When temperatures plunge, diesel can thicken and clog your motor. Here's how to prevent itWith temperatures approaching -20C forecast for some parts of Britain, diesel drivers could find that the fuel in their engines and tanks clogs up because of the cold, leaving their vehicles undriveable.
Experts at the Institute of Advanced Motorists say that diesel can ‘wax’ – forming crystals within it at low temperature and this may block vehicle fuel pipes and cause a breakdown. Petrol engines don’t have the problem. To counter this, the IAM advises that drivers of diesels should use their garages whenenever they can. If they can’t, where possible they should park down-wind if leaving their cars for some time or overnight. In other words, they should point the car’s boot into the wind and shelter the bonnet and grille.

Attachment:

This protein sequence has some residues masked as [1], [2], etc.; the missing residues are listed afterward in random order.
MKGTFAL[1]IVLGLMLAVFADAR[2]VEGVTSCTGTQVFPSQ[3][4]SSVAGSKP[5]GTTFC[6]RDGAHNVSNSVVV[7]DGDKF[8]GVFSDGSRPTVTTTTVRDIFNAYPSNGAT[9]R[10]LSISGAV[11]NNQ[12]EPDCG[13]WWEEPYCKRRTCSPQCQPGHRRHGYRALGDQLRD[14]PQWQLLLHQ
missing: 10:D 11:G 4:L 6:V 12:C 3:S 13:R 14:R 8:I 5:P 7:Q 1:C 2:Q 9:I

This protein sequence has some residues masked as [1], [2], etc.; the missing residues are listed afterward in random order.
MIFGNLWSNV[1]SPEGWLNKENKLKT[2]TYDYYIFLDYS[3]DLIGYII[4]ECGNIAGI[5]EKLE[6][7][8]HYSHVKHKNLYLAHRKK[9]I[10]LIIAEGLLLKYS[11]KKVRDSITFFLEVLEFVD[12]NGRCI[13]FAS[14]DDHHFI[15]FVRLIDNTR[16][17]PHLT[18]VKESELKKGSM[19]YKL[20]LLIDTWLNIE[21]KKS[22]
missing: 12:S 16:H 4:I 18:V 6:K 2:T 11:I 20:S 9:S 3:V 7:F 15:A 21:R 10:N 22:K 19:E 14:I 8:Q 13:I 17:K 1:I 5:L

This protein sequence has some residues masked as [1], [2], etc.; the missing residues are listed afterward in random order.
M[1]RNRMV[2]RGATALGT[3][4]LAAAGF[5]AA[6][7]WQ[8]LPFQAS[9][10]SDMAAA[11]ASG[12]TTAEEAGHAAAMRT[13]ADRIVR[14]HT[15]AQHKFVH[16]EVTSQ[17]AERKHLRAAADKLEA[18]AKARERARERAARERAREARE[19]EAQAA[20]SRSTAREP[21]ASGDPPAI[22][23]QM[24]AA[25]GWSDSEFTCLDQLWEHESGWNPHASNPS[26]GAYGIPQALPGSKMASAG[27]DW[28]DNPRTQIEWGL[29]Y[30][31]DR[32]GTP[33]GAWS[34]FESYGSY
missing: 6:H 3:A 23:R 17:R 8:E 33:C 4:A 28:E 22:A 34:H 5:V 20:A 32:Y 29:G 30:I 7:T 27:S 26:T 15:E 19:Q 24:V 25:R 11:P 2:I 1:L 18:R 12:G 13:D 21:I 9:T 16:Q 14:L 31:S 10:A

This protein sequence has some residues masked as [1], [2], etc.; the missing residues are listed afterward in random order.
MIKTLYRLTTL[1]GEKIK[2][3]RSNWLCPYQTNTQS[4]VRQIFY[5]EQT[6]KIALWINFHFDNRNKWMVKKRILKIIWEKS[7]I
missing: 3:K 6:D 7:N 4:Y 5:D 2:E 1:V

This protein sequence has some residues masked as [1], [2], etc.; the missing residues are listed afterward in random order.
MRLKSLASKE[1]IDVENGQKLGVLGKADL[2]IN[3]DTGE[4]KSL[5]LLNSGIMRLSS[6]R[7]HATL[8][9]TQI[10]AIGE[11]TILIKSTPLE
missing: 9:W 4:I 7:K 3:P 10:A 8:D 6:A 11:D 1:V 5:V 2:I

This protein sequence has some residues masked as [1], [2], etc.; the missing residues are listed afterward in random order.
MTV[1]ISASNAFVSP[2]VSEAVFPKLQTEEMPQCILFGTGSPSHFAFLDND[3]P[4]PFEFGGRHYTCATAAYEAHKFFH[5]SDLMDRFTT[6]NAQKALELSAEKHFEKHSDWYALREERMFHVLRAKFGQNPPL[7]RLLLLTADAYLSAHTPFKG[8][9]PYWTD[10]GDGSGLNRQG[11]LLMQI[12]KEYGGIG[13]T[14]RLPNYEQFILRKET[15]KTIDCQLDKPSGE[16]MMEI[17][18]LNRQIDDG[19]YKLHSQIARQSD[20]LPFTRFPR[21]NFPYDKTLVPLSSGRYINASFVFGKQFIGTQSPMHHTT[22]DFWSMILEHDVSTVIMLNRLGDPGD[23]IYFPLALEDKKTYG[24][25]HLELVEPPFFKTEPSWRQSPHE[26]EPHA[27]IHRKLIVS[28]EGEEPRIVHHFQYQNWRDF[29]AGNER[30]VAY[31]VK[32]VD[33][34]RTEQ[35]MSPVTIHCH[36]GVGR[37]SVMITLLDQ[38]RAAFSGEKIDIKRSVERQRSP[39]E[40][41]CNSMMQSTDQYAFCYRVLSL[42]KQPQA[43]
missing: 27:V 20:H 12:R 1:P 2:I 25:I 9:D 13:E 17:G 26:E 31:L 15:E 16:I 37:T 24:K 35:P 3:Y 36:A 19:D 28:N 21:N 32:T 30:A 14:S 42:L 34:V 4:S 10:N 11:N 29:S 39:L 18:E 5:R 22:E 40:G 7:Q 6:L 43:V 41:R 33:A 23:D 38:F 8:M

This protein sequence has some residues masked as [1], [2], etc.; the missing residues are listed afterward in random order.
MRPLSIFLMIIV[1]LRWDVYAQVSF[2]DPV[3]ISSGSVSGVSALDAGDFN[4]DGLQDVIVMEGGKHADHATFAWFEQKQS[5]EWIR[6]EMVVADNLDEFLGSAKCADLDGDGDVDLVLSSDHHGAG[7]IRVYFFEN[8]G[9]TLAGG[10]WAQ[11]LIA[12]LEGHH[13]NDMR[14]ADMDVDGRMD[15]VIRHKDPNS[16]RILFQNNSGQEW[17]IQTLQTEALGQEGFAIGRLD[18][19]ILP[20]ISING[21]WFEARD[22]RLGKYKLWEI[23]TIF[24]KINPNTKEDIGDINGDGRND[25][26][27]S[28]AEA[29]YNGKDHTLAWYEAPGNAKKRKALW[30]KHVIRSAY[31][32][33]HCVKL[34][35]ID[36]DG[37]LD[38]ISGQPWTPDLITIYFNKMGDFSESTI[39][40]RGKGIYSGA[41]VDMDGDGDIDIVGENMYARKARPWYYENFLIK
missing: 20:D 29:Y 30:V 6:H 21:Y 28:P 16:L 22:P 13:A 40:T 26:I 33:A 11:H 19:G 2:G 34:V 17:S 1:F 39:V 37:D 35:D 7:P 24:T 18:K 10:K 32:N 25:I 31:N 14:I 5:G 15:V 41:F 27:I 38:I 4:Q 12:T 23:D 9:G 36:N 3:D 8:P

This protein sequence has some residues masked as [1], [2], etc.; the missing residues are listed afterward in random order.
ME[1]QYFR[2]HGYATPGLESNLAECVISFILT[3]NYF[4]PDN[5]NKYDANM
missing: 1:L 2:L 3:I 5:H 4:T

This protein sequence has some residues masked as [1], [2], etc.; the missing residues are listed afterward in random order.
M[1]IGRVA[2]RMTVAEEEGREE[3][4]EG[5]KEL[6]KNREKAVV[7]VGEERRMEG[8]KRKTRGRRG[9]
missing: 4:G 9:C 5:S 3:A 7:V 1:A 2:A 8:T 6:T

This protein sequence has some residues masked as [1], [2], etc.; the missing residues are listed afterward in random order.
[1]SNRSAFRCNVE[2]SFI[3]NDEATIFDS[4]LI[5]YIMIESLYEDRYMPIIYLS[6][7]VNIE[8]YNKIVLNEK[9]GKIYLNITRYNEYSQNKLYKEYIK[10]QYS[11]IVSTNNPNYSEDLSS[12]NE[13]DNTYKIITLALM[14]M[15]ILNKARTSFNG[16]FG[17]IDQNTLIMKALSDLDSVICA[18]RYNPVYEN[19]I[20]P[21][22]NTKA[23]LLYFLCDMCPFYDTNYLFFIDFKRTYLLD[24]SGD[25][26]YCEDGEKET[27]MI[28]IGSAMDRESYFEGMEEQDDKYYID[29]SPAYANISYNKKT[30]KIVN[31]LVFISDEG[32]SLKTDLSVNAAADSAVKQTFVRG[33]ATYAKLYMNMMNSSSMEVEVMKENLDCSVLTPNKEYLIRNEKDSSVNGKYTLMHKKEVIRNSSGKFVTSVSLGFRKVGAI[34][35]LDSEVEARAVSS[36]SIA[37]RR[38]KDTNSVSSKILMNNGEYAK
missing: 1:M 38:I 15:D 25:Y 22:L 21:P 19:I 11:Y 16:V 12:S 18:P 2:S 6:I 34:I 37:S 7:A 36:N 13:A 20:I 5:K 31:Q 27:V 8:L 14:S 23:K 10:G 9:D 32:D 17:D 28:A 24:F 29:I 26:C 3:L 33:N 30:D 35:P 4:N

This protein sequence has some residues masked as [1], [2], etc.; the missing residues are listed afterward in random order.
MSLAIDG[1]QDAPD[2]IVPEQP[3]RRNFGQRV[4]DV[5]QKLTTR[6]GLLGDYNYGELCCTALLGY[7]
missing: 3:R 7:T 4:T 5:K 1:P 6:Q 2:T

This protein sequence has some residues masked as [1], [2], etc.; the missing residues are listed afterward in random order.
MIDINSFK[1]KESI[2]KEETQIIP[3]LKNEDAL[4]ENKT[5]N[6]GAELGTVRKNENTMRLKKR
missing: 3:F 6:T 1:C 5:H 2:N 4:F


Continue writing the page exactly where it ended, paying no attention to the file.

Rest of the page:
On starting up, they should run the engine at idle for several minutes to give fuel in pipes under the bonnet a chance to warm.
Car fuel tanks often contain small amounts of water along with diesel, which can freeze and cause blockages. The best way to prevent this is to keep the tank topped up while the cold weather is with us.